March 1, 2011 10:00 PM | jeriaska
Filmmakers James Swirsky and Lisanne Pajot of BlinkWorks are currently preparing the teaser for their documentary Indie Game: The Movie. While numerous segments from the film have already been posted to Vimeo, the upcoming preview will offer a more well-rounded sense of the structure of the feature-length film.
Production on Indie Game: The Movie resulted from BlinkWorks' meeting with fellow Manitoban Alec Holowka, co-creator of IGF Grand Prize winner Aquaria. As it turned out, both those documenting New Media Manitoba's Business Showcase and their subject shared many of the same creative aspirations. Funding for a full documentary on independent games was soon secured through the Kickstarter crowd funding network, while the completed film is currently scheduled for release later this year.
In this interview, we hear some concrete details about the documentary's narrative structure. Indie Game: The Movie will tell the development stories of Phil Fish of Fez, together with Tommy Refenes and Edmund McMillen of Super Meat Boy. These personal journeys will be complemented by a range of viewpoints from other designers and industry experts, including Jonathan Blow, Derek Yu, Brandon Boyer and Jason Rohrer.
What are some of the key dramatic elements that define the narrative context of your film?
James Swirsky: Going into this we weren't too sure what that narrative arc would be. We didn't want to make a film where someone could watch ten minutes from the beginning and ten minutes from the end and not know which was which.
While still doing research for the film, we caught up with Team Meat during the IGF Awards. Within ten minutes of interviewing Tommy and Edmund [designers of Super Meat Boy] we kind of looked at each other and were like, "There's totally a movie here."
These guys have a great story, and we caught up with them early enough that their timeline for the game perfectly fit our timeline for production. It provided a nice narrative throughline of sacrifice and passion, which turned out to be quite dramatic.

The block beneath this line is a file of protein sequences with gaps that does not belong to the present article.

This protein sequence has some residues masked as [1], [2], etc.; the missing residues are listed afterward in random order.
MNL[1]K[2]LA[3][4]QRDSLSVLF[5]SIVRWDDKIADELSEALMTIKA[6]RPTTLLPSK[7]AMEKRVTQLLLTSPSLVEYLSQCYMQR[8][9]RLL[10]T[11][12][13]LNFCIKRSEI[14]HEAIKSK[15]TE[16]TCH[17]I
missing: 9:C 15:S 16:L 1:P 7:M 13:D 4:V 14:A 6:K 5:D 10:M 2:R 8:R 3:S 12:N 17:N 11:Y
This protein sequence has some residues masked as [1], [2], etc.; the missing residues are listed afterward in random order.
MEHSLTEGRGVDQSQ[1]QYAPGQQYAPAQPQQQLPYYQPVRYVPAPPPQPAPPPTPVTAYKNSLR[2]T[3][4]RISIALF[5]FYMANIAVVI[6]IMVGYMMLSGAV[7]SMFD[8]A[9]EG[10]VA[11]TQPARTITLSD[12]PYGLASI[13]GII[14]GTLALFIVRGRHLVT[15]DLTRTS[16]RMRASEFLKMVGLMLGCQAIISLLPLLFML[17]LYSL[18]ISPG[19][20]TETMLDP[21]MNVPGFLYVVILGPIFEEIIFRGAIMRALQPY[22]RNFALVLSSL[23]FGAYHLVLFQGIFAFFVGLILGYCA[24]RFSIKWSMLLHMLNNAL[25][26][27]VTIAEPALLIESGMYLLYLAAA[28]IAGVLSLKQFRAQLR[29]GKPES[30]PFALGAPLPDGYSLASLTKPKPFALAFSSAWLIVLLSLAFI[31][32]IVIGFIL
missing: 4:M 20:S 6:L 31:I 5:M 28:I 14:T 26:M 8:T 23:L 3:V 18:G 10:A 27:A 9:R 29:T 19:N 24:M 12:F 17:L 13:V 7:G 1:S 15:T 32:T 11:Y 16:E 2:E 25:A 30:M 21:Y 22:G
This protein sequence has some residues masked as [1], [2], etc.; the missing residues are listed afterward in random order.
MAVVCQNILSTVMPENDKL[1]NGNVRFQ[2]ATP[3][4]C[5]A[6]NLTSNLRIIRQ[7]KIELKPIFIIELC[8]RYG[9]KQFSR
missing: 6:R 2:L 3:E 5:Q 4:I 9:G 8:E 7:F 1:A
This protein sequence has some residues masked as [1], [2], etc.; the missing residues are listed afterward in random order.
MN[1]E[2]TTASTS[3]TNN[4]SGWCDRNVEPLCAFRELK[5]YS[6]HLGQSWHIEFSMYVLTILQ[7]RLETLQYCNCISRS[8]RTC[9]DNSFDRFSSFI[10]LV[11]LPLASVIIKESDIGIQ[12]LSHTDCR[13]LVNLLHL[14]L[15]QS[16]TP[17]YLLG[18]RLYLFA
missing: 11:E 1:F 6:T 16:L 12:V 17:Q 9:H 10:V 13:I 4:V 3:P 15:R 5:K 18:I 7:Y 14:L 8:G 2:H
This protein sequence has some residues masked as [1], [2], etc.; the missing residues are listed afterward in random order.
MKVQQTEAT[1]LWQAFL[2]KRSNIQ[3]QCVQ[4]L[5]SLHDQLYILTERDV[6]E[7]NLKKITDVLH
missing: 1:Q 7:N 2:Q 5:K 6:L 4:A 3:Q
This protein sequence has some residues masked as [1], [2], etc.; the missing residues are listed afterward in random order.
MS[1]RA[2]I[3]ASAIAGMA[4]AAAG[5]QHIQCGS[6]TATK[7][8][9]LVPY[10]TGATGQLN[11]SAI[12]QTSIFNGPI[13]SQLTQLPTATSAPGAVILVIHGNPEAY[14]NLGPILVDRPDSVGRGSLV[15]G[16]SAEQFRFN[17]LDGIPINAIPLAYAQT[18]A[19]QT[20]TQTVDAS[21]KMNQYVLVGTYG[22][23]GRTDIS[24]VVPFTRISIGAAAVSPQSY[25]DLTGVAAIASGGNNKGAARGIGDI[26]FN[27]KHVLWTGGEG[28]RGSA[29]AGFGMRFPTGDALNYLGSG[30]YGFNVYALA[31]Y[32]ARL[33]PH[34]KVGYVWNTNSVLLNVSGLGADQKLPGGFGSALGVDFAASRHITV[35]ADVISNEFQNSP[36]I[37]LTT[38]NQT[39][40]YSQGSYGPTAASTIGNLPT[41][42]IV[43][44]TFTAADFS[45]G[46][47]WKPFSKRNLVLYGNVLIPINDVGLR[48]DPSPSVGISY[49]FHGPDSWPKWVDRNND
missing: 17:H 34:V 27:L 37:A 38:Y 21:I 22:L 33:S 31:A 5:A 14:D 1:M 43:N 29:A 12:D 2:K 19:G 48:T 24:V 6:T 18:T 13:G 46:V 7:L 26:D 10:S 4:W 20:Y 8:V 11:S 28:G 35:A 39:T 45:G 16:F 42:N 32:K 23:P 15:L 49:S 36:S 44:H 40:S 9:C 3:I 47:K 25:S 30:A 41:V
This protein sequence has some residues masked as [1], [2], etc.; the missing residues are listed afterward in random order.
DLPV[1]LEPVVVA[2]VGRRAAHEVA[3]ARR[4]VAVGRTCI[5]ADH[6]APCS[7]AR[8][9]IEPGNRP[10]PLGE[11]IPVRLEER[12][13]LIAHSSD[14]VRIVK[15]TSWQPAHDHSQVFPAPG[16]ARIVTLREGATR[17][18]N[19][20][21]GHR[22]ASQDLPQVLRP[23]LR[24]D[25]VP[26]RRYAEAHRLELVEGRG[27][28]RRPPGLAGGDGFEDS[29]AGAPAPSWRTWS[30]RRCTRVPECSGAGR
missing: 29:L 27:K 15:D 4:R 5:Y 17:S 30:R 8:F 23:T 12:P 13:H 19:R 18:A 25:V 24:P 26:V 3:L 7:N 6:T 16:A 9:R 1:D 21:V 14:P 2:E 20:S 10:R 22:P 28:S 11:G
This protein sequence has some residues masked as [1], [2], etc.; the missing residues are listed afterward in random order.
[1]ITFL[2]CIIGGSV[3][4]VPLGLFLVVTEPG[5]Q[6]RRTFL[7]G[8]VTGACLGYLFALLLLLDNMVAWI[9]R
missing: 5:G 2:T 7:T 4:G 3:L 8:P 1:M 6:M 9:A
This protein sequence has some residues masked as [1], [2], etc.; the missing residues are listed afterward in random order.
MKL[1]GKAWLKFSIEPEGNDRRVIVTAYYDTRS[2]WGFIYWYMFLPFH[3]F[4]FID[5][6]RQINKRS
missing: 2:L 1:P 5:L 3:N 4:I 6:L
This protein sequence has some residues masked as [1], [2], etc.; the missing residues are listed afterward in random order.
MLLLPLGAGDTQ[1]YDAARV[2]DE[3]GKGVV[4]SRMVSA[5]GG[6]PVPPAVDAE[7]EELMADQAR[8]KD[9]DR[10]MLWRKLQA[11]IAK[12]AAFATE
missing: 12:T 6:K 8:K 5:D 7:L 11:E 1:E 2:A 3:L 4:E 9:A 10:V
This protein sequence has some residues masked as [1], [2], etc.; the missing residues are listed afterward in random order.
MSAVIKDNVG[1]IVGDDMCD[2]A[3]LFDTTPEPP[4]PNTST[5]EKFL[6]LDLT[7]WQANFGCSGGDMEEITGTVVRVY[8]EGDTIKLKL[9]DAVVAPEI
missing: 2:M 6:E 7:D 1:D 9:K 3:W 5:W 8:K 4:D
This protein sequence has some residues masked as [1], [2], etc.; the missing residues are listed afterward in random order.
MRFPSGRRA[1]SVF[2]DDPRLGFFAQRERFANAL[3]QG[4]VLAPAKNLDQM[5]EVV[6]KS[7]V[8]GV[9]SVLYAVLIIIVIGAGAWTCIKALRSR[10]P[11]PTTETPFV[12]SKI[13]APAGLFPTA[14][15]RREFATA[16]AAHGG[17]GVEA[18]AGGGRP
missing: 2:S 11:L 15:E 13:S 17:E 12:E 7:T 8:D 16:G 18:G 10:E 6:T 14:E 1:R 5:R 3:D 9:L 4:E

Lisanne Pajot: While doing our Kickstarter campaign, we kind of envisioned it as an essay piece like Helvetica or Objectified, where you take an idea like indie game design, you fracture it, and you look at it in a bunch of different ways. We have these storylines and a dramatic plot that makes the subject richer. It's morphed into something bigger than we previously thought.
Today during the Team Meat postmortem, the designers chose to emphasize the heartache and suffering of the most grueling phase of the development. Is some of this drama captured in the film?
LP: We're there when some of these things happen. We're also there for the journey of Fez with Phil Fish in Montreal. Taking the viewer into that experience of what it's like to be making something that you've always dreamed of making, I think that feeling of risk-taking will resonate with a lot of people.
What is your observation of Phil Fish's work? Do you find a clear perspective comes through while you're interviewing him for the film?
LP: He's fascinating. It's really exciting when you're filming with someone who is living something so completely. What's interesting about Phil's work is that while people have seen a few gameplay trailers, there are layers that he's adding into the game that people don't know about. That will be really exciting to finally see.
JS: Edmund, Tommy and Phil represent what we were hoping the subject of the film would be. They're people making games that are complete reflections of themselves. The line between the game and who they are as a person ends up being blurred.
Do you find that all of the resources at your disposal, from Final Cut Pro to Kickstarter, have offered you a unique mode of independent expression? Is it perhaps something that resonates with the ambitions of your subjects?
JS: When we went to the IGS in 2009, one of the things that drew us to the independent guys was that their experiences were a lot like our experiences. When financing the movie and thinking about how to promote it, we looked at Wolfire and Cortex Command.
LP: There are a ridiculous amount of similarities. We've gotten to the point where we are competent enough to actually make something, while the tools are available enough that we can do it. We're exceptionally lucky.